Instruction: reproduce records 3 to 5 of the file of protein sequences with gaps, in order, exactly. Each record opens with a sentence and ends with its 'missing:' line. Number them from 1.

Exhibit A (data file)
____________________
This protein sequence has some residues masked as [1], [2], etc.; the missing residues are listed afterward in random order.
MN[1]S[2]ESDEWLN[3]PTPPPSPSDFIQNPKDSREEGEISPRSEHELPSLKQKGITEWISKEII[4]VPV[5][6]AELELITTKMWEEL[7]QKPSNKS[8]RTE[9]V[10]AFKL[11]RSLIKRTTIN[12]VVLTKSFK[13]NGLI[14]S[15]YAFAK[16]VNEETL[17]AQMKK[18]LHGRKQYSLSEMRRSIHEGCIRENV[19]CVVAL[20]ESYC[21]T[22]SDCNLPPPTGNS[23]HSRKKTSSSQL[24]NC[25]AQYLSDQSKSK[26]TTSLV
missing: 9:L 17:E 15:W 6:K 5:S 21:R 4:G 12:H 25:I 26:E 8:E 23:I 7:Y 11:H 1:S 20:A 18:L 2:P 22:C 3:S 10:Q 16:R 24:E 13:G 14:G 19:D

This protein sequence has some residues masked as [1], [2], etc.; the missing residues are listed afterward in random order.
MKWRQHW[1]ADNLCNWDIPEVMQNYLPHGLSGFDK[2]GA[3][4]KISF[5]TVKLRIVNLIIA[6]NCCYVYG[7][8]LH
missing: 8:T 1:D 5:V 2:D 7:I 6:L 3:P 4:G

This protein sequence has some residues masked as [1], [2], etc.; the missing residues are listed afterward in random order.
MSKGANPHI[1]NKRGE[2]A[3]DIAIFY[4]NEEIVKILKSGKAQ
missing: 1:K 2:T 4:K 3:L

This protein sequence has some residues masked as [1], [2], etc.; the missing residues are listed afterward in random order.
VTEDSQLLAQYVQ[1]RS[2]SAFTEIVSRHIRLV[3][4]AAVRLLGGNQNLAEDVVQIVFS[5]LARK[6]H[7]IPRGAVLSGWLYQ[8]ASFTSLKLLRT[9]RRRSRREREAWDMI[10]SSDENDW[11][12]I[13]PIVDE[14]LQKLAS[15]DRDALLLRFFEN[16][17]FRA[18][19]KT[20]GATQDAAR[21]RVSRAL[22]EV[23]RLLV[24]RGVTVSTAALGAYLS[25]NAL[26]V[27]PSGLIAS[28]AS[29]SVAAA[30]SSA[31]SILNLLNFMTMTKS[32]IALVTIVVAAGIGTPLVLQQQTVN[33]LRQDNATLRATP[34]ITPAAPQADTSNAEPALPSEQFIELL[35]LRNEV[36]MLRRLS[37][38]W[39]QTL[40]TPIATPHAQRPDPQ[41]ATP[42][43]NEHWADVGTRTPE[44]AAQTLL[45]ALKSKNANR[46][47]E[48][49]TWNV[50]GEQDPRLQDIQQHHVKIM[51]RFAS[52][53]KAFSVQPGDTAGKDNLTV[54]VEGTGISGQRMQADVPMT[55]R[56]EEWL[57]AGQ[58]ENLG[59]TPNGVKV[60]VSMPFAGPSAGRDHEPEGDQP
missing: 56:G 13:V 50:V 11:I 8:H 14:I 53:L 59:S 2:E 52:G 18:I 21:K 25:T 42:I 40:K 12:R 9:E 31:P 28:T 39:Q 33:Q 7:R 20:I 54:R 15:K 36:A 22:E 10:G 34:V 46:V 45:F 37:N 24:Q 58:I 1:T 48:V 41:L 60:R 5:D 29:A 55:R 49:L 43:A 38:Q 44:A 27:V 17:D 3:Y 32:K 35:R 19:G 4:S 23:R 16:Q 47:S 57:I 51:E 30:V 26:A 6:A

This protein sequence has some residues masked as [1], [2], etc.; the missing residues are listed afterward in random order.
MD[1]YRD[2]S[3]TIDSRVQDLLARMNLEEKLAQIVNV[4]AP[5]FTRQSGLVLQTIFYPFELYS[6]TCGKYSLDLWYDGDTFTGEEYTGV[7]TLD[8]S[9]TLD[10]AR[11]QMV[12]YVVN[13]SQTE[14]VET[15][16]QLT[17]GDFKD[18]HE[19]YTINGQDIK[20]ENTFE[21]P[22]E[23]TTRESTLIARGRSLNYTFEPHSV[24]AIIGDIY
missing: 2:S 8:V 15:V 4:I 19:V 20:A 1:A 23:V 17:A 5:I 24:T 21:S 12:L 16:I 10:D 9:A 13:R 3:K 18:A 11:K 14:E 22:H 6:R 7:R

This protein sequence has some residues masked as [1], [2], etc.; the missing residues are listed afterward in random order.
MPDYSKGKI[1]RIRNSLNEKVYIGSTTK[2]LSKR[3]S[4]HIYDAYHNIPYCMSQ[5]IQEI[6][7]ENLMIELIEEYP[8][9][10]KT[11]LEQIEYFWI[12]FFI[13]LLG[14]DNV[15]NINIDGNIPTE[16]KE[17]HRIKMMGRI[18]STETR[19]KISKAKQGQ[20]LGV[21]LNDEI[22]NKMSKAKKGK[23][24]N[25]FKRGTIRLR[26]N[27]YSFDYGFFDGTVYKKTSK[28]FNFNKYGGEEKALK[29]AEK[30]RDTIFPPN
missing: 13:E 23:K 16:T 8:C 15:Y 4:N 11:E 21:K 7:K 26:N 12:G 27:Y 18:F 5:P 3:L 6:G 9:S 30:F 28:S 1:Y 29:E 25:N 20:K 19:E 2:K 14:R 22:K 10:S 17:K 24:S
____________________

This protein sequence has some residues masked as [1], [2], etc.; the missing residues are listed afterward in random order.
MSKGANPHI[1]NKRGE[2]A[3]DIAIFY[4]NEEIVKILKSGKAQ
missing: 1:K 2:T 4:K 3:L

This protein sequence has some residues masked as [1], [2], etc.; the missing residues are listed afterward in random order.
VTEDSQLLAQYVQ[1]RS[2]SAFTEIVSRHIRLV[3][4]AAVRLLGGNQNLAEDVVQIVFS[5]LARK[6]H[7]IPRGAVLSGWLYQ[8]ASFTSLKLLRT[9]RRRSRREREAWDMI[10]SSDENDW[11][12]I[13]PIVDE[14]LQKLAS[15]DRDALLLRFFEN[16][17]FRA[18][19]KT[20]GATQDAAR[21]RVSRAL[22]EV[23]RLLV[24]RGVTVSTAALGAYLS[25]NAL[26]V[27]PSGLIAS[28]AS[29]SVAAA[30]SSA[31]SILNLLNFMTMTKS[32]IALVTIVVAAGIGTPLVLQQQTVN[33]LRQDNATLRATP[34]ITPAAPQADTSNAEPALPSEQFIELL[35]LRNEV[36]MLRRLS[37][38]W[39]QTL[40]TPIATPHAQRPDPQ[41]ATP[42][43]NEHWADVGTRTPE[44]AAQTLL[45]ALKSKNANR[46][47]E[48][49]TWNV[50]GEQDPRLQDIQQHHVKIM[51]RFAS[52][53]KAFSVQPGDTAGKDNLTV[54]VEGTGISGQRMQADVPMT[55]R[56]EEWL[57]AGQ[58]ENLG[59]TPNGVKV[60]VSMPFAGPSAGRDHEPEGDQP
missing: 56:G 13:V 50:V 11:I 8:H 14:I 53:L 59:S 2:E 52:G 18:I 21:K 25:T 42:I 40:K 12:R 9:E 31:P 28:T 39:Q 33:Q 7:R 20:I 54:R 15:K 36:A 22:E 10:G 34:V 46:V 45:F 37:N 24:Q 58:I 1:T 48:V 41:L 60:R 5:D 29:A 55:R 49:L 43:A 38:Q 44:A 27:V 17:D 3:Y 32:K 35:R 19:G 4:S 23:R 16:Q 47:S 57:I 51:E 30:V 26:A 6:A

This protein sequence has some residues masked as [1], [2], etc.; the missing residues are listed afterward in random order.
MD[1]YRD[2]S[3]TIDSRVQDLLARMNLEEKLAQIVNV[4]AP[5]FTRQSGLVLQTIFYPFELYS[6]TCGKYSLDLWYDGDTFTGEEYTGV[7]TLD[8]S[9]TLD[10]AR[11]QMV[12]YVVN[13]SQTE[14]VET[15][16]QLT[17]GDFKD[18]HE[19]YTINGQDIK[20]ENTFE[21]P[22]E[23]TTRESTLIARGRSLNYTFEPHSV[24]AIIGDIY
missing: 2:S 8:V 15:V 4:I 19:V 20:A 1:A 23:V 17:A 5:I 24:T 21:S 12:L 16:I 10:D 9:A 13:R 3:K 18:A 11:K 14:E 22:H 6:R 7:R